CHAPTER VI--THE DENUDATION OF THE LAND--continued.
Denudation aided by recently ejected castings flowing down inclined grass-covered surfaces--The amount of earth which annually flows downwards--The effect of tropical rain on worm castings--The finest particles of earth washed completely away from castings--The disintegration of dried castings into pellets, and their rolling down inclined surfaces--The formation of little ledges on hill- sides, in part due to the accumulation of disintegrated castings-- Castings blown to leeward over level land--An attempt to estimate the amount thus blown--The degradation of ancient encampments and tumuli--The preservation of the crowns and furrows on land anciently ploughed--The formation and amount of mould over the Chalk formation.
We are now prepared to consider the more direct part which worms take in the denudation of the land. When reflecting on sub-aerial denudation, it formerly appeared to me, as it has to others, that a nearly level or very gently inclined surface, covered with turf, could suffer no loss during even a long lapse of time. It may, however, be urged that at long intervals, debacles of rain or water-spouts would remove all the mould from a very gentle slope; but when examining the steep, turf-covered slopes in Glen Roy, I was struck with the fact how rarely any such event could have happened since the Glacial period, as was plain from the well- preserved state of the three successive "roads" or lake-margins. But the difficulty in believing that earth in any appreciable quantity can be removed from a gently inclined surface, covered with vegetation and matted with roots, is removed through the agency of worms. For the many castings which are thrown up during rain, and those thrown up some little time before heavy rain, flow for a short distance down an inclined surface. Moreover much of the finest levigated earth is washed completely away from the castings. During dry weather castings often disintegrate into small rounded pellets, and these from their weight often roll down any slope. This is more especially apt to occur when they are started by the wind, and probably when started by the touch of an animal, however small. We shall also see that a strong wind blows all the castings, even on a level field, to leeward, whilst they are soft; and in like manner the pellets when they are dry. If the wind blows in nearly the direction of an inclined surface, the flowing down of the castings is much aided.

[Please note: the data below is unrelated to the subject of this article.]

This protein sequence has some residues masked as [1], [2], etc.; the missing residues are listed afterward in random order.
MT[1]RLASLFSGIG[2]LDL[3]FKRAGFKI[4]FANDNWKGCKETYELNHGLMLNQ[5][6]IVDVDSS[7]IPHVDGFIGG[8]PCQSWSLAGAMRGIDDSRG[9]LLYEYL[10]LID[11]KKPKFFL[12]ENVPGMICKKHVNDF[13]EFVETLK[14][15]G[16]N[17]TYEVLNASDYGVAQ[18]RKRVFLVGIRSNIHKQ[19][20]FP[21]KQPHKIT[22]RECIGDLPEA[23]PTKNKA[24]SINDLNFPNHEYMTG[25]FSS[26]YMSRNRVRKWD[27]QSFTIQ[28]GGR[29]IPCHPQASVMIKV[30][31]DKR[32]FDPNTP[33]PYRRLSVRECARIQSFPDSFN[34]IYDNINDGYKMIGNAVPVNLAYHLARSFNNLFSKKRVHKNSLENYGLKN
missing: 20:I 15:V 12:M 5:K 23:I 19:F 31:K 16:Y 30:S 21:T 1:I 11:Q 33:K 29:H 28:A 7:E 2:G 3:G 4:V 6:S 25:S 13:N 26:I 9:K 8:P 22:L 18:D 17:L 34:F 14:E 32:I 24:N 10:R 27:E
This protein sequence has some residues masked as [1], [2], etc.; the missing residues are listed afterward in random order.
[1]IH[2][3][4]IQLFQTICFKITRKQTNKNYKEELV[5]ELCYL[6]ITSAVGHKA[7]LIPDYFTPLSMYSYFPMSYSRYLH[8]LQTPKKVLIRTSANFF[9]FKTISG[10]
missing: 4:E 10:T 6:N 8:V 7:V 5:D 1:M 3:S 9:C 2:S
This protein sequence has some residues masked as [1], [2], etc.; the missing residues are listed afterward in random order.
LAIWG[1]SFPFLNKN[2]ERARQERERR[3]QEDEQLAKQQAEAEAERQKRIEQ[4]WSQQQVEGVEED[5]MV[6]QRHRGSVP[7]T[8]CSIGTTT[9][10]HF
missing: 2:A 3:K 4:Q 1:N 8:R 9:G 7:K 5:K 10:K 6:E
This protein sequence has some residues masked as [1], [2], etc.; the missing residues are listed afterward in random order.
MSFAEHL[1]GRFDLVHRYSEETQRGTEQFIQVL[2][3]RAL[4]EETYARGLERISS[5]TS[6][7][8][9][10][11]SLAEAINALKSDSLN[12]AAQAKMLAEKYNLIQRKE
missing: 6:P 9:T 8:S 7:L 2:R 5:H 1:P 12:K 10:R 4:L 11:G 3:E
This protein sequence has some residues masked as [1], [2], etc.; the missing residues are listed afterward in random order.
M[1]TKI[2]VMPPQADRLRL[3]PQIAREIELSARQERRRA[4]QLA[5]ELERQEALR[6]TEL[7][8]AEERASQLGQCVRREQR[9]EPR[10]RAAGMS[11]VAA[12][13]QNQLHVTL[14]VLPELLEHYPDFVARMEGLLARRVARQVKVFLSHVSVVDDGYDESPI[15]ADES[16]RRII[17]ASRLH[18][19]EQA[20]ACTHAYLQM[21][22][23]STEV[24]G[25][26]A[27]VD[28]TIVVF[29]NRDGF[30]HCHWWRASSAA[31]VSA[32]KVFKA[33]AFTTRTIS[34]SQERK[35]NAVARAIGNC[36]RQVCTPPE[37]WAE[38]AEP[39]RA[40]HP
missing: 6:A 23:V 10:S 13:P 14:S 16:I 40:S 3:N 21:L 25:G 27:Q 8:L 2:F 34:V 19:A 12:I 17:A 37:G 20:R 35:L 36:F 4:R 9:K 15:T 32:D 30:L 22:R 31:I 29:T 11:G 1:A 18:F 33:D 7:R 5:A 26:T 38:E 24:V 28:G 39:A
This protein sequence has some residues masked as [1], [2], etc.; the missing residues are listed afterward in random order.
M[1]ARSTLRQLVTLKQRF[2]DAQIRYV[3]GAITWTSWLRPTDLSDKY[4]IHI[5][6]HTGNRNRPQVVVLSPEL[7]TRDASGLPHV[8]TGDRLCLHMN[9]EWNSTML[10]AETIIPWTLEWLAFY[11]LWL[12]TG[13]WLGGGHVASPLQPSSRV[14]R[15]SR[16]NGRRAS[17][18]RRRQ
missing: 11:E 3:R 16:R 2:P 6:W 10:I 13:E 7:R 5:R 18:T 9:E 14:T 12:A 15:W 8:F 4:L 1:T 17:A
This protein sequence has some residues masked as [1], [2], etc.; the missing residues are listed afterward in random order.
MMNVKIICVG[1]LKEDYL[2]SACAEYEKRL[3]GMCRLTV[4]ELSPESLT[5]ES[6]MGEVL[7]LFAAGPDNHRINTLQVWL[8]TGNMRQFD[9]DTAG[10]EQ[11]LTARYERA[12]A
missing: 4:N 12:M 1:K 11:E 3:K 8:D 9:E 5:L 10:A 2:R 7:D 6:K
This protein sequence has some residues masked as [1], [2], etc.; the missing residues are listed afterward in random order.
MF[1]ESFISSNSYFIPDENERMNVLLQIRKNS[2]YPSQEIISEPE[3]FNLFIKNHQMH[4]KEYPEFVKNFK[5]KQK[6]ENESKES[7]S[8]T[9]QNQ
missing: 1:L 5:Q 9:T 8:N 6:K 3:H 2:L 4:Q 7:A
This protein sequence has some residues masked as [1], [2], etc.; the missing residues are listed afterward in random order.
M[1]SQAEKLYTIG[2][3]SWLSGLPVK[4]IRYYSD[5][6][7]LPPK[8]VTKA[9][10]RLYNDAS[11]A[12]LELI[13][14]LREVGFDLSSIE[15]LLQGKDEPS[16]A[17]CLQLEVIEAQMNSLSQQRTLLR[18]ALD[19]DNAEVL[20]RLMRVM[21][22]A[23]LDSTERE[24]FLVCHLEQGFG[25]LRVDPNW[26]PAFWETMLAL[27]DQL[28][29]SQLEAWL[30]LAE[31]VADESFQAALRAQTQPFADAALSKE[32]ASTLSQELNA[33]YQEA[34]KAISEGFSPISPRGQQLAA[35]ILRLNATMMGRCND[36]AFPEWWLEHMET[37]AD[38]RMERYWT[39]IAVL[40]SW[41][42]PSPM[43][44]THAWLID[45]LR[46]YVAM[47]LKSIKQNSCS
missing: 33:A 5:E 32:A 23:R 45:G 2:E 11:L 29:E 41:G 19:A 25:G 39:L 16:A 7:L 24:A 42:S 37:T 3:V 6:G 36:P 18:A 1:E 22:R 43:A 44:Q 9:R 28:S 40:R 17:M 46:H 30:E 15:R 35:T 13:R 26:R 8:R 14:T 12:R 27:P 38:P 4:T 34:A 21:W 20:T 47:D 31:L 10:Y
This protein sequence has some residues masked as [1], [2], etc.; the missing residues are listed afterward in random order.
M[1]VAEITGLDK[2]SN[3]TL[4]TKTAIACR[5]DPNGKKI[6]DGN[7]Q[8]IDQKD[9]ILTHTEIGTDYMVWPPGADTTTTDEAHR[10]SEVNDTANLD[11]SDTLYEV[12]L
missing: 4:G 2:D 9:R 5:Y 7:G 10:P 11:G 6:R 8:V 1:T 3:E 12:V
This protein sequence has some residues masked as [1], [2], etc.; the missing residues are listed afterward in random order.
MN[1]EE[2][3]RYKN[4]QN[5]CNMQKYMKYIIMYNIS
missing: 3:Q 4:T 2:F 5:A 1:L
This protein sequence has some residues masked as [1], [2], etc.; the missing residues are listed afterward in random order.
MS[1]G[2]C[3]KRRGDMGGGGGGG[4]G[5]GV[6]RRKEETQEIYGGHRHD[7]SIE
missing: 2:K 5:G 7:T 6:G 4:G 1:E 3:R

The observations on which these several statements are founded must now be given in some detail. Castings when first ejected are viscid and soft; during rain, at which time worms apparently prefer to eject them, they are still softer; so that I have sometimes thought that worms must swallow much water at such times. However this may be, rain, even when not very heavy, if long continued, renders recently-ejected castings semi-fluid; and on level ground they then spread out into thin, circular, flat discs, exactly as would so much honey or very soft mortar, with all traces of their vermiform structure lost. This latter fact was sometimes made evident, when a worm had subsequently bored through a flat circular disc of this kind, and heaped up a fresh vermiform mass in the centre. These flat subsided discs have been repeatedly seen by me after heavy rain, in many places on land of all kinds.
On the flowing of wet castings, and the rolling of dry disintegrated castings down inclined surfaces.--When castings are ejected on an inclined surface during or shortly before heavy rain, they cannot fail to flow a little down the slope. Thus, on some steep slopes in Knole Park, which were covered with coarse grass and had apparently existed in this state from time immemorial, I found (Oct. 22, 1872) after several wet days that almost all the many castings were considerably elongated in the line of the slope; and that they now consisted of smooth, only slightly conical masses. Whenever the mouths of the burrows could be found from which the earth had been ejected, there was more earth below than above them. After some heavy storms of rain (Jan. 25, 1872) two rather steeply inclined fields near Down, which had formerly been ploughed and were now rather sparsely clothed with poor grass, were visited, and many castings extended down the slopes for a length of 5 inches, which was twice or thrice the usual diameter of the castings thrown up on the level parts of these same fields. On some fine grassy slopes in Holwood Park, inclined at angles between 8 degrees and 11 degrees 30 seconds with the horizon, where the surface apparently had never been disturbed by the hand of man, castings abounded in extraordinary numbers: and a space 16 inches in length transversely to the slope and 6 inches in the line of the slope, was completely coated, between the blades of grass, with a uniform sheet of confluent and subsided castings. Here also in many places the castings had flowed down the slope, and now formed smooth narrow patches of earth, 6, 7, and 7.5 inches in length. Some of these consisted of two castings, one above the other, which had become so completely confluent that they could hardly be distinguished.